Singapore, 10 June 2007 – Against a backdrop of milk price increases, NTUC FairPrice’s (“FairPrice”) housebrand condensed milk stood out among the pack with its price remaining intact at 90 cents per tin. This is a whopping 80 per cent price difference compared with some other brands retailing at as high as $1.70 per tin at some supermarket chains in the current market situation.
The outcome? Consumers exercised their choice and FairPrice housebrand condensed milk saw a 40 per cent jump in sales within one month of price adjustments of the other brands.
“In fulfilling our social role in moderating the cost of living in Singapore, offering consumers an affordable alternative is one of the measures FairPrice has taken,” said Mr Seah Kian Peng, its Managing Director (Singapore). Mr Seah, who is also Member of Parliament for Marine Parade GRC, was at its Bedok supermarket this morning to welcome Mr Lee Yi Shyan, Minister of State for Trade & Industry, and members of the Committee Against GST Profiteering (CAP), who were making their rounds to spread the anti-GST profiteering message.
In February, FairPrice took the lead in pledging to absorb the two per cent GST increase on 400 essential items for a period of six months. Reiterating this, Mr Seah added: “We remain committed to this initiative. Besides, we are also doing our part to support the CAP’s drive to curb GST profiteering practices in the food retail industry.”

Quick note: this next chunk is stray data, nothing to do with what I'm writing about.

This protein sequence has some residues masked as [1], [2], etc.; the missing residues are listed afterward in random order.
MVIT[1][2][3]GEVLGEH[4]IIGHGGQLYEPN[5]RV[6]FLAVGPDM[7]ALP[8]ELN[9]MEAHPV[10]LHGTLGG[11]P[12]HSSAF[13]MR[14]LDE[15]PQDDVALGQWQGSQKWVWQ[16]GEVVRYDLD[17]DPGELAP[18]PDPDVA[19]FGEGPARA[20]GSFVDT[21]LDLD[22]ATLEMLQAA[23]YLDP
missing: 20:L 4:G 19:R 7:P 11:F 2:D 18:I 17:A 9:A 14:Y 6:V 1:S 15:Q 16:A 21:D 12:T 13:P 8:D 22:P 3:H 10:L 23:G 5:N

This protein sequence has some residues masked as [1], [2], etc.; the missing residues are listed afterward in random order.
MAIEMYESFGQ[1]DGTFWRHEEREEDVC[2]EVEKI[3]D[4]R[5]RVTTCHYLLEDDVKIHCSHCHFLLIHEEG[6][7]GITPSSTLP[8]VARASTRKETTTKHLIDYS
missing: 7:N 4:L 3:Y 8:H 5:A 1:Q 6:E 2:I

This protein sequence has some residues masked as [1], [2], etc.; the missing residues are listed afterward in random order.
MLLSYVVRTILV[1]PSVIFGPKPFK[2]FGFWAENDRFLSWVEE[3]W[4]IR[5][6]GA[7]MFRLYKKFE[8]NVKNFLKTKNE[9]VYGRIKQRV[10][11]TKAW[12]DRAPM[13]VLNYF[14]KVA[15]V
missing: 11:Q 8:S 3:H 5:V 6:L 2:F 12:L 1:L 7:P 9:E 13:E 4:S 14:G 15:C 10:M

Elaborating on FairPrice’s part, Mr Seah said: “To ensure that the price increases are not GST-related, FairPrice will first seek justification from suppliers for any price adjustments. We will try to hold the price for as long as possible. If a price increase is inevitable, we want to be the last to adjust the price. FairPrice will also try to bring in affordable alternatives for consumers. Our housebrand condensed milk is one example.”
The recent price increases of some products initiated by the manufacturers at all supermarket chains were triggered by an increase in business costs. Besides encouraging suppliers to step forth to explain to the public, FairPrice also tried to moderate the increase as much as possible to help soften the impact.
Commending FairPrice’s move, Mr Lee said: “Singapore imports most of its food and essential items and some price increases are beyond our control. However, we can make personal choices on what we consume. Businesses can also manage costs by choosing where they source from.” Mr Lee added: “By sourcing competitively and providing alternatives, FairPrice is serving its customers well, and playing an important role in maintaining price stability.”
To drive home the message that consumers can also exercise their choice by trying out affordable alternatives, Mr Lee distributed free bags of rice, sugar, cooking oil, bread, biscuits and condensed milk which are FairPrice housebrand products to some elderly and needy residents in Bedok.
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